Let me start by getting one thing straight: Deer Creek, then Verizon Wireless and now Klipsch Music Center in Noblesville is absolutely terrible. It always has been and it always will be.
Why? Well it starts with the stupid location that forces all of its patrons to drive long distances to it and ends with its inability to even try to figure out how to run a parking lot that their first stupid unsolvable defect requires. There is nothing that can be done for the amphitheater being in the wrong town, not just the wrong part of town. And while there are myriad solutions to their traffic management problems, their inability to solve them helps lead central Indiana to the right solution: a world class, downtown Indianapolis amphitheater in a neighborhood that unquestionably needs it.
Erica Smith’s column in the Indianapolis Star this past Sunday on this redevelopment project, and the alleged issues that come from it might be the worst piece I’ve ever read in that paper. It seemed like she was desperately searching for a legitimate reason to be against the new venue. “The Valley” is a neighborhood southwest of the mile square that has not exactly had a great century since the 1913 flood. Now the area is the target of a massive redevelopment with the new Marion County Criminal Justice Center featured as the main part. Ms. Smith did find “half a dozen” people to complain about the suggested replacement projects, who notably had no plan B to offer. The column was a bad attempt at finding a neighborhood problem with the proposed ideas. There isn’t one.
Ms. Smith opines: “…we certainly don’t need a concert venue that would rival Klipsch on the edge of a neighborhood with homes, schools, parks, and a handful of small businesses.” Actually, that is exactly what we need. This new venue closes Klipsch once and for all, and we need that as well. It might close the Indiana Farm Bureau Lawn at White River State Park also, but theirs is a concert schedule of about 10 shows per year. Of course, the best thing about The Lawn, is not what they do, but where they do it. Downtown.
Ninety percent of all neighborhoods in and around the city are more conveniently located to the proposed site near “The Valley.” From Zionsville to Shelbyville, the new proposal makes more sense. There are even big portions of Hamilton County that would be better served by a downtown Indy venue, because the city is better equipped to host crowds of this size.
Of all the things I think of that Indianapolis does not have, it is a world class outdoor music venue. Noblesville having one doesn’t mitigate this shortcoming. Our convention business does not benefit from a venue that is an hour away from downtown. Transportation options abound in the new locale. Concert goers travel to see their favorite acts. They stay in hotels, go out to eat, and enjoy other things that cities have to offer while on their trip. Currently, if someone comes in from out of town to see the Dave Matthews or Miranda Lambert shows, the entire day of the show is consumed with the commute and parking experience of Klipsch. Instead of experiencing other Indy activities like a trip to the Zoo, Circle Center, or any of our museums, etc., we treat them to something that is Honest To Goodness Indiana: traffic congestion on the northeast side. Where exactly do people even have dinner on the night of a show at Klipsch? Honestly, and out of necessity, it’s usually at the concession stand. Would you like a complimentary cholesterol check with your overpriced chicken fingers?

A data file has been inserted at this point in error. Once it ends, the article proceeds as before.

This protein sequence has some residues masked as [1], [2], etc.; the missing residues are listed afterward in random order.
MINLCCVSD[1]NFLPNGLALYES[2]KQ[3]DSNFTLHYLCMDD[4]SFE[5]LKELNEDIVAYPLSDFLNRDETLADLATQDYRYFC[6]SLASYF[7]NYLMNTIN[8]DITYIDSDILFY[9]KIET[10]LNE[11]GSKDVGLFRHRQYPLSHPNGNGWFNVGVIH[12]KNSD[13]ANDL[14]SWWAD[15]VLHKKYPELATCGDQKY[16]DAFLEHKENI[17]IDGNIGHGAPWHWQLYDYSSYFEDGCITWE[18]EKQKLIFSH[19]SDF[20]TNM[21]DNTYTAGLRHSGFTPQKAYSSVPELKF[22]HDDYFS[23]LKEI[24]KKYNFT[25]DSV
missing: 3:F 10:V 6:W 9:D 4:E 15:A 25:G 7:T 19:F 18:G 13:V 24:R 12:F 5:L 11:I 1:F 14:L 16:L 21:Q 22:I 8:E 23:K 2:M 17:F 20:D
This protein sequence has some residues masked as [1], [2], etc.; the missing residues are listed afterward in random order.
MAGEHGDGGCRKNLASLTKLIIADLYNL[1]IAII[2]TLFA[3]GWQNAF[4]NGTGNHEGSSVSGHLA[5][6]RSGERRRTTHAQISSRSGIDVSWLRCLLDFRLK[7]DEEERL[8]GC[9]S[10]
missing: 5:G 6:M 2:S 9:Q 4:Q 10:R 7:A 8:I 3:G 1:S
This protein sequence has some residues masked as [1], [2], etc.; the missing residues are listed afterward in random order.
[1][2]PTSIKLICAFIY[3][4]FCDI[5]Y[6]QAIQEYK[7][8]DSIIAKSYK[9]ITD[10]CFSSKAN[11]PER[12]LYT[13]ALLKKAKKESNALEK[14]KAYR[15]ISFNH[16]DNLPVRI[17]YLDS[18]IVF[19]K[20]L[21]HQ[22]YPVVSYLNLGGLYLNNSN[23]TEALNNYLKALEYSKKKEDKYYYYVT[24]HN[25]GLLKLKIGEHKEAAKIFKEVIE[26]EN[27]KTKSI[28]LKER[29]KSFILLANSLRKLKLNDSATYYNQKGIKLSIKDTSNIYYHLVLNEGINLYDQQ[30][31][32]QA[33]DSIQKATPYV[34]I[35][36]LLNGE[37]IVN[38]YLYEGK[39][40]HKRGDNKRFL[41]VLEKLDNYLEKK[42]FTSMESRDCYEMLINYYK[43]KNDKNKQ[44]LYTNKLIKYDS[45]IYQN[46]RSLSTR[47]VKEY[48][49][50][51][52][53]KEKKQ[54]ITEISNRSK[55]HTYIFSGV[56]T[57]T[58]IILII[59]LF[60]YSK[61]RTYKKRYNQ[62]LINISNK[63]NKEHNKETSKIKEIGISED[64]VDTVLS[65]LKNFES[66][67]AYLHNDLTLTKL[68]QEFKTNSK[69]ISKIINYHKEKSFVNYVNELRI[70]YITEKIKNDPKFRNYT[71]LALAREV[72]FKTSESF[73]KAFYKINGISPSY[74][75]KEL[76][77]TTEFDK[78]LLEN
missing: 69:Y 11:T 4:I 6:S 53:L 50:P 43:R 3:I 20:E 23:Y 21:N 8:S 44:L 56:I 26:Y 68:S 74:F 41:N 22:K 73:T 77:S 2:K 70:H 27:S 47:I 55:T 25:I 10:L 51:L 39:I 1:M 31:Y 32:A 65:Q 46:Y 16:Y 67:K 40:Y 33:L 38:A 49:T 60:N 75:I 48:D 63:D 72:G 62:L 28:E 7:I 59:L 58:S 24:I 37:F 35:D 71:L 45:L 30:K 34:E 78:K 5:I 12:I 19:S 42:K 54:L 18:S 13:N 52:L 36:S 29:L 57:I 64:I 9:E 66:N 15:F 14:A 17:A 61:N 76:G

And what about the other potential uses for the new center? I think of Black Expo events. I think of an Indy Jazz Fest that can’t ever seem to sustain itself. I think of Indianapolis Symphony Orchestra events. I think of a big amenity that could have helped Indianapolis land a Republican National Convention. Currently, our township high schools often travel to Klipsch (again in Noblesville) for commencement ceremonies. That is hilarious.
And we should prevent this in our city for what reason exactly? Because a few people in a soon-to-be blighted area don’t want it. Ludicrous. The neighbors of Klipsch don’t want their concert venue either, but they have a legitimate reason: it doesn’t belong there and it never did. This is the right idea and the only thing wrong with it is that it took 25 years to get started. The opposition of the few in The Valley is only mildly newsworthy. They can handle this.
Oh, and on those Jimmy Buffet nights at the new place, anyone over 40 who is wearing a grass skirt must exit through the Criminal Justice Complex’s express lane. Let’s do this Indianapolis, and when we do, let’s do it classy.